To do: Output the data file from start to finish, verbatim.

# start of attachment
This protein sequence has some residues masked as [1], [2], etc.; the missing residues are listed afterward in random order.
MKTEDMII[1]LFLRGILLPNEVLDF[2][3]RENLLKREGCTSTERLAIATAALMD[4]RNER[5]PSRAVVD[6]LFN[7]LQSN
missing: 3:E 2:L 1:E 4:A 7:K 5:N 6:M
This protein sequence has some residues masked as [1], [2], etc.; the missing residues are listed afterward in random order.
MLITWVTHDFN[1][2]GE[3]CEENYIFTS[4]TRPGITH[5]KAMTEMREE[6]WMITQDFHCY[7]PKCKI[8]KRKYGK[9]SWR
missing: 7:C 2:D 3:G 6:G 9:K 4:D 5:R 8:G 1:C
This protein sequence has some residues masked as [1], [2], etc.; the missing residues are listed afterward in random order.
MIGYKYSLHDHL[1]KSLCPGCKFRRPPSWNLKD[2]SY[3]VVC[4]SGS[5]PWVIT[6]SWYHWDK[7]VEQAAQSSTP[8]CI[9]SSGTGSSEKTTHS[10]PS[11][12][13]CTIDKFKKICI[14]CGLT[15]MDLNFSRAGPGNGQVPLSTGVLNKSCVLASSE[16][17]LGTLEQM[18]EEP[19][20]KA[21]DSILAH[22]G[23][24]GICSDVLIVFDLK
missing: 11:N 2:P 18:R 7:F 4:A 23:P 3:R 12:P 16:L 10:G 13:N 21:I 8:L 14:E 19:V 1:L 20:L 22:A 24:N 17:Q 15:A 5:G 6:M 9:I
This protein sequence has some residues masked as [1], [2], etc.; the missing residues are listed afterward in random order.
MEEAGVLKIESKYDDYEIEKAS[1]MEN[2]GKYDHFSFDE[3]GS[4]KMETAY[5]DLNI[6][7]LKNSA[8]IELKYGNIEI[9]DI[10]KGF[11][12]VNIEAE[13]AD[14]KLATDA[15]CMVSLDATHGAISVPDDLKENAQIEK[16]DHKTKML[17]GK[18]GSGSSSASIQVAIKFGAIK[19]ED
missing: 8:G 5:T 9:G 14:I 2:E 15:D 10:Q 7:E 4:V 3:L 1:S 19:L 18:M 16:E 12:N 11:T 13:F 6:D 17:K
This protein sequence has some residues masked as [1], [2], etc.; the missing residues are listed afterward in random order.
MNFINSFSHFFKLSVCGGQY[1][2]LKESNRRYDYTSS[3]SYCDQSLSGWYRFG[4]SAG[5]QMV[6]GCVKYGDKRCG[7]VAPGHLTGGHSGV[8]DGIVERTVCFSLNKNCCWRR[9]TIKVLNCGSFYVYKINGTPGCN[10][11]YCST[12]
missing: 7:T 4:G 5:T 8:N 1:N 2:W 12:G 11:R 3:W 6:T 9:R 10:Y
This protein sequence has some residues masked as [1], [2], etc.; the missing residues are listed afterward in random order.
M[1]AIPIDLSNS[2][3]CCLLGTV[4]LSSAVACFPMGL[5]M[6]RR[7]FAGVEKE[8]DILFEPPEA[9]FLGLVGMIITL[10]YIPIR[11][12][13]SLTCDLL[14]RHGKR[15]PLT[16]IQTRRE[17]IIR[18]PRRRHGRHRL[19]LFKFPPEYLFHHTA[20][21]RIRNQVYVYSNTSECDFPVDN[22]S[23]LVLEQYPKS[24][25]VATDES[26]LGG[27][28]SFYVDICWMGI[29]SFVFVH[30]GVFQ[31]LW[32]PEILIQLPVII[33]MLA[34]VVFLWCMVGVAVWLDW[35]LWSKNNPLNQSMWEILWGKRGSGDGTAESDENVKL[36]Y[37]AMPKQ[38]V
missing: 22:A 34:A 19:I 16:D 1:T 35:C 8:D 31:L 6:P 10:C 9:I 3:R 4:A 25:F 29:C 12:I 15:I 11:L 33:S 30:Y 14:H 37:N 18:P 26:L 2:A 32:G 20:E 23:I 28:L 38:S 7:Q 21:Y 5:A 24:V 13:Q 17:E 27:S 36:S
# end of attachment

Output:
This protein sequence has some residues masked as [1], [2], etc.; the missing residues are listed afterward in random order.
MKTEDMII[1]LFLRGILLPNEVLDF[2][3]RENLLKREGCTSTERLAIATAALMD[4]RNER[5]PSRAVVD[6]LFN[7]LQSN
missing: 3:E 2:L 1:E 4:A 7:K 5:N 6:M
This protein sequence has some residues masked as [1], [2], etc.; the missing residues are listed afterward in random order.
MLITWVTHDFN[1][2]GE[3]CEENYIFTS[4]TRPGITH[5]KAMTEMREE[6]WMITQDFHCY[7]PKCKI[8]KRKYGK[9]SWR
missing: 7:C 2:D 3:G 6:G 9:K 4:D 5:R 8:G 1:C
This protein sequence has some residues masked as [1], [2], etc.; the missing residues are listed afterward in random order.
MIGYKYSLHDHL[1]KSLCPGCKFRRPPSWNLKD[2]SY[3]VVC[4]SGS[5]PWVIT[6]SWYHWDK[7]VEQAAQSSTP[8]CI[9]SSGTGSSEKTTHS[10]PS[11][12][13]CTIDKFKKICI[14]CGLT[15]MDLNFSRAGPGNGQVPLSTGVLNKSCVLASSE[16][17]LGTLEQM[18]EEP[19][20]KA[21]DSILAH[22]G[23][24]GICSDVLIVFDLK
missing: 11:N 2:P 18:R 7:F 4:A 23:P 3:R 12:P 16:L 10:G 13:N 21:I 8:L 14:E 19:V 1:L 20:L 22:A 24:N 17:Q 15:A 5:G 6:M 9:I
This protein sequence has some residues masked as [1], [2], etc.; the missing residues are listed afterward in random order.
MEEAGVLKIESKYDDYEIEKAS[1]MEN[2]GKYDHFSFDE[3]GS[4]KMETAY[5]DLNI[6][7]LKNSA[8]IELKYGNIEI[9]DI[10]KGF[11][12]VNIEAE[13]AD[14]KLATDA[15]CMVSLDATHGAISVPDDLKENAQIEK[16]DHKTKML[17]GK[18]GSGSSSASIQVAIKFGAIK[19]ED
missing: 8:G 5:T 9:G 14:I 2:E 15:D 10:Q 7:E 4:V 3:L 1:S 19:L 18:M 16:E 12:N 11:T 13:F 6:D 17:K
This protein sequence has some residues masked as [1], [2], etc.; the missing residues are listed afterward in random order.
MNFINSFSHFFKLSVCGGQY[1][2]LKESNRRYDYTSS[3]SYCDQSLSGWYRFG[4]SAG[5]QMV[6]GCVKYGDKRCG[7]VAPGHLTGGHSGV[8]DGIVERTVCFSLNKNCCWRR[9]TIKVLNCGSFYVYKINGTPGCN[10][11]YCST[12]
missing: 7:T 4:G 5:T 8:N 1:N 2:W 12:G 11:R 3:W 6:T 9:R 10:Y
This protein sequence has some residues masked as [1], [2], etc.; the missing residues are listed afterward in random order.
M[1]AIPIDLSNS[2][3]CCLLGTV[4]LSSAVACFPMGL[5]M[6]RR[7]FAGVEKE[8]DILFEPPEA[9]FLGLVGMIITL[10]YIPIR[11][12][13]SLTCDLL[14]RHGKR[15]PLT[16]IQTRRE[17]IIR[18]PRRRHGRHRL[19]LFKFPPEYLFHHTA[20][21]RIRNQVYVYSNTSECDFPVDN[22]S[23]LVLEQYPKS[24][25]VATDES[26]LGG[27][28]SFYVDICWMGI[29]SFVFVH[30]GVFQ[31]LW[32]PEILIQLPVII[33]MLA[34]VVFLWCMVGVAVWLDW[35]LWSKNNPLNQSMWEILWGKRGSGDGTAESDENVKL[36]Y[37]AMPKQ[38]V
missing: 22:A 34:A 19:I 16:D 1:T 35:C 8:D 31:L 6:P 10:C 9:I 3:R 4:A 25:F 29:C 12:I 15:I 11:L 33:S 30:Y 14:H 37:N 18:P 26:L 2:A 32:G 20:E 23:I 28:L 38:S 7:Q 21:Y 5:A 24:V 13:Q 17:E 27:S 36:S